The markets have been all over the place in the last two months.
And let’s not forget one of the worst weeks for stocks in years when the Dow fell 500 points, and all the major indices dropped by at least 3%.
At its intra-year low, the S&P 500 was down 12%.
But, things aren’t as ugly as they could be.
In a recent presentation, JP Morgan Funds’ David Kelley shared a chart showing the intra-year max drawdowns for every year since 1980. According to his data, over the last 35 years, the average intra-year drop has been 14.2%.
So although we’re down from yearly highs, that 12% intra-year drop is still less than the average intra-year drop of 14.2%.
Notably, there were several instances where the intra-year decline was greater than that of 2015, but annual returns were still positive for the year.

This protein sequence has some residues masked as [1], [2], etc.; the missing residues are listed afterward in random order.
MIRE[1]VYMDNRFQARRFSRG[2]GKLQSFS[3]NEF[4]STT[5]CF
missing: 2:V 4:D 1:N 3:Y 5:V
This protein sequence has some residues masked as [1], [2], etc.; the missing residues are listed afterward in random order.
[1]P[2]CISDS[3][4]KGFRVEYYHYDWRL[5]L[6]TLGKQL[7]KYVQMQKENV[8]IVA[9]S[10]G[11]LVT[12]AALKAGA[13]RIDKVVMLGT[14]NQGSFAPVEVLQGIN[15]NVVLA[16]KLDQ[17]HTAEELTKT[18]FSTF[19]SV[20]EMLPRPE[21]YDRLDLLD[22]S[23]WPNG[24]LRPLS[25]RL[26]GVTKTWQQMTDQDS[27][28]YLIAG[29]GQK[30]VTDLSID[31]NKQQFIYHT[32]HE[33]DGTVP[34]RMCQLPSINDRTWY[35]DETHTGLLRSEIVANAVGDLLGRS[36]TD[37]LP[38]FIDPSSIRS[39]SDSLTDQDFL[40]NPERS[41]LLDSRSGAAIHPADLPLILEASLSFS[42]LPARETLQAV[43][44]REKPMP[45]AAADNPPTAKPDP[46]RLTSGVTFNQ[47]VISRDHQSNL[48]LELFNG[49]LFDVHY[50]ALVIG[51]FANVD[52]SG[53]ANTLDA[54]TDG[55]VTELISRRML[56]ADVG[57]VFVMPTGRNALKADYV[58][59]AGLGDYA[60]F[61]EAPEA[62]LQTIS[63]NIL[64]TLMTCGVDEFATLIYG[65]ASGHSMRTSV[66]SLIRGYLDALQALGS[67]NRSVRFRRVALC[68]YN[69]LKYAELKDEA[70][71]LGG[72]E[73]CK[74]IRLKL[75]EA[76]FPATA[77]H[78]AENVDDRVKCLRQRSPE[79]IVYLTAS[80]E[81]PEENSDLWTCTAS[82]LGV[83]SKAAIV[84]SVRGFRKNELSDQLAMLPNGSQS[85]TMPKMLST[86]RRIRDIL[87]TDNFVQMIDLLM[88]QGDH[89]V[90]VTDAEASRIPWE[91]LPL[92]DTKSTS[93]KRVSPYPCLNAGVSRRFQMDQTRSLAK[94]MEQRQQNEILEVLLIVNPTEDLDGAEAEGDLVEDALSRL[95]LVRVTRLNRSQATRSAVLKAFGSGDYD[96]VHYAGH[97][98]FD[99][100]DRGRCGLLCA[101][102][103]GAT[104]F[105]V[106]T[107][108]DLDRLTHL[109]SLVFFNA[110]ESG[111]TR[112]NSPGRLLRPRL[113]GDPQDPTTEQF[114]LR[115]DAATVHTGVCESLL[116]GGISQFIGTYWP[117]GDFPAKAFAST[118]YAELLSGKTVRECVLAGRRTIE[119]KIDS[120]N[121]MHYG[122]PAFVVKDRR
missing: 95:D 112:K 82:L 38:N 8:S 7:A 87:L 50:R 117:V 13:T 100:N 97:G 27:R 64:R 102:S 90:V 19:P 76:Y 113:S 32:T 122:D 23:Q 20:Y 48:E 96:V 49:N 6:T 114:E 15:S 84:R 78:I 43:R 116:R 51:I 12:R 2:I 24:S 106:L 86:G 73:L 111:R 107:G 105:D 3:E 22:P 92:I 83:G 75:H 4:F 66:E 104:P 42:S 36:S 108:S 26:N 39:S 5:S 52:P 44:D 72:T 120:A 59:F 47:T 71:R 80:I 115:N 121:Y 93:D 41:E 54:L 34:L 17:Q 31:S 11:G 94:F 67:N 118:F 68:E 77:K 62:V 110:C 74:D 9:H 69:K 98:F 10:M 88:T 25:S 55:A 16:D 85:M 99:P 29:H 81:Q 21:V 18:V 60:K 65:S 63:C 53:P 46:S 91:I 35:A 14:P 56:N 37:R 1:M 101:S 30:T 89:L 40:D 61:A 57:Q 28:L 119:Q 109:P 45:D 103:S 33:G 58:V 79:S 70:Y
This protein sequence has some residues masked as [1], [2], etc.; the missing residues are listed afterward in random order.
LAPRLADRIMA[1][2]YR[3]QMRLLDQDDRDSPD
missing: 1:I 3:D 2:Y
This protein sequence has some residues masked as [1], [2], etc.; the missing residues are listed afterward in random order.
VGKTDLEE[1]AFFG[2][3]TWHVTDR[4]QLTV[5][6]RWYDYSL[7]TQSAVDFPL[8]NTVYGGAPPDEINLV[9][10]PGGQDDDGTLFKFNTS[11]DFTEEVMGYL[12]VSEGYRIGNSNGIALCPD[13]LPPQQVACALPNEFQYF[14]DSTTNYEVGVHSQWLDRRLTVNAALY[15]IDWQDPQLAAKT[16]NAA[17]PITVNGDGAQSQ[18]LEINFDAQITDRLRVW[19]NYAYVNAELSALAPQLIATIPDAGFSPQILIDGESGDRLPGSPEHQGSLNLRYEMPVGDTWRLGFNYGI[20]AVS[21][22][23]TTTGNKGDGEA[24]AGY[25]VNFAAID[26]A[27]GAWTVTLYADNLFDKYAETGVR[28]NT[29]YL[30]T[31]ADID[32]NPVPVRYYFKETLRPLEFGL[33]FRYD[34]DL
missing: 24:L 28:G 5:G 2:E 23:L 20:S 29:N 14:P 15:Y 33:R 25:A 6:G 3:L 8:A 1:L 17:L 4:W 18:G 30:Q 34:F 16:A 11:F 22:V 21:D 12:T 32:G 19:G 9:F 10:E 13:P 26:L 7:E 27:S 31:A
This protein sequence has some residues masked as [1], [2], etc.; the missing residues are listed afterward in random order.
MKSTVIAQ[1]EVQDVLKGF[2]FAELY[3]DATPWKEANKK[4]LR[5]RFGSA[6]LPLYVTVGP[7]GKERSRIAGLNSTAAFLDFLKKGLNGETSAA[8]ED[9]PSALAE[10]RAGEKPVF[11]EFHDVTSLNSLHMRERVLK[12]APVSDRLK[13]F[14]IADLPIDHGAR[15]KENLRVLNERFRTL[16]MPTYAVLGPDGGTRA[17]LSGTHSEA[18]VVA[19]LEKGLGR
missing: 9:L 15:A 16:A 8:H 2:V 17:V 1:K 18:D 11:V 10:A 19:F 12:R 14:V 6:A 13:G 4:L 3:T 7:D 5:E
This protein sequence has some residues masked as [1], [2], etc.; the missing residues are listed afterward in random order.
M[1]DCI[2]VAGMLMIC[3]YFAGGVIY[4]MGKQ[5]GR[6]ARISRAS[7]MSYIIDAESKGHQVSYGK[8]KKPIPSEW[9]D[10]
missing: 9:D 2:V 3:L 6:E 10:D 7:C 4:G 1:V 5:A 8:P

For example, 1980 saw an intra-year drop of 17%, 1998 saw an intra-year drop of 19%, and 2003 saw an intra-year drop of 14% — and yet all three years saw positive returns.
“Despite average intra-year drops of 14.2%, annual returns [have been] positive in 27 of 35 years,” Kelly points out.
In sum: Sell-offs happen all the time. And sometimes they’re big and scary. But, so far, 2015 is less ugly than average.